You could not have imagined a stranger sight: I was on my stomach, stretched out on the hallway upstairs, groaning with every twist of the hand, sweat pouring down my face, obscenities flowing from my mouth, and only the thought of, “How did I get here?” going through my head.
And then my wife came up the stairs and saw me in my deplorable state.
I was attempting to fix the bathtub plumbing. And losing.
Our bathtub had decided that it should water the kitchen floor beneath it any time we tried to take a bath. Since this is a rather inconvenient way to live, I had to remedy the problem.
I called a family friend who looked at the plumbing with me. He’s a contractor by trade, familiar with everything housework; however, not even he was sure what was happening. Best he could figure — we needed new pipes. Stores were already closed for the night, so it was up to me to replace the pipes first thing next morning.
Cards on the table: I am not, by any stretch of any imagination of any definition, a handyman. Tools and I don’t get along. I know basically nothing about taking care of a house. My plea to my handyman friend was rather comical and mostly pathetic.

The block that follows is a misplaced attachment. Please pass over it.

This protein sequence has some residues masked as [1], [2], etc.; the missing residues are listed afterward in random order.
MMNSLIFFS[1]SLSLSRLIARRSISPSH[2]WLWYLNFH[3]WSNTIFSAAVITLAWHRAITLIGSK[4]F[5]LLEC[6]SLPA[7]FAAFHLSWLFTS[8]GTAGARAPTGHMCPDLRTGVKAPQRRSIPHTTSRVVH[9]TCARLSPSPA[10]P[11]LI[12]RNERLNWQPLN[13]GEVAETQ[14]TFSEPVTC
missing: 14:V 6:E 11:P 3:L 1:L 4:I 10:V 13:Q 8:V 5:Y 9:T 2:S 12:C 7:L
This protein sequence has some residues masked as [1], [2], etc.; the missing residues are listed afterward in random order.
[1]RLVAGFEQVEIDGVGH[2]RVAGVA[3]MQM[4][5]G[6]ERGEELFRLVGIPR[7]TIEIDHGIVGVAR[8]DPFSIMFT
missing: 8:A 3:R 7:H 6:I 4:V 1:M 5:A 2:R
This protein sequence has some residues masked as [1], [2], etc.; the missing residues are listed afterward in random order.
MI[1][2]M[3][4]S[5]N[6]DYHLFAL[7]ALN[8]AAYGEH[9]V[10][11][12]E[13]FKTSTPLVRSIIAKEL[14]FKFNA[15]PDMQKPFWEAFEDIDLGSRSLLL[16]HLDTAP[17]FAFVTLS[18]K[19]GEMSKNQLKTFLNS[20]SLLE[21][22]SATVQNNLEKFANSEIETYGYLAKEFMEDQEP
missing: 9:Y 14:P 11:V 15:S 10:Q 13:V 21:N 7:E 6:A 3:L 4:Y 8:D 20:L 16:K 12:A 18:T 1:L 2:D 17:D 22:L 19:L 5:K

You can imagine how helpless I was as I walked into the hardware store to get new pipes for my bathtub. My friend would have needed five minutes; I took twenty.
Once I arrived back home, I went to work. And after only an hour, I had it all done: new pipes were in, a new drain was sealed, and no more waterfalls flowed into the kitchen. Honestly, it was a success. I took on a new project and overcame it with flying colors.
I should have felt great afterward. And yet.
As I got up from the floor for the umpteenth time that day, wiping my hands on my jeans to “clean” them, I couldn’t help but feel upset. Something inside me didn’t feel great about completing this project. I felt sad. Empty. Depressed.
Most men would brag about their accomplishment, fixing their plumbing. They’d offer all the “lesser” men their expertise should they ever need it.
But I felt the opposite. I didn’t want to tell anyone. I didn’t want to brag about it at all. I didn’t feel proud of the work I had done.
I took apart these feelings later that day, and I don’t know that I fully understand them still. Perhaps it is another side effect of the poor relationship with my dad.
The man who should have shown me the ropes of housework while I was growing up was neither there nor willing to be there for me in that way.
Or perhaps I’ve stemmed my identity for so long in my inability to do this manly act. Suddenly, that obstacle no longer stands in the way; an identity I have been holding onto is gone.
Whatever the reason, I walked away from my plumbing masterpiece with more on my mind than I’d had before. I’m sure the next house project will soon arise, and I’ll see how I feel after that ordeal.
I just hope it doesn’t involve a waterfall in my kitchen, though.
Do you have any “manly” insecurities? Did your father teach you such tasks like housework and maintenance, or have you had to learn such tasks and qualities along the way?
* Photo courtesy dipster1, Creative Commons.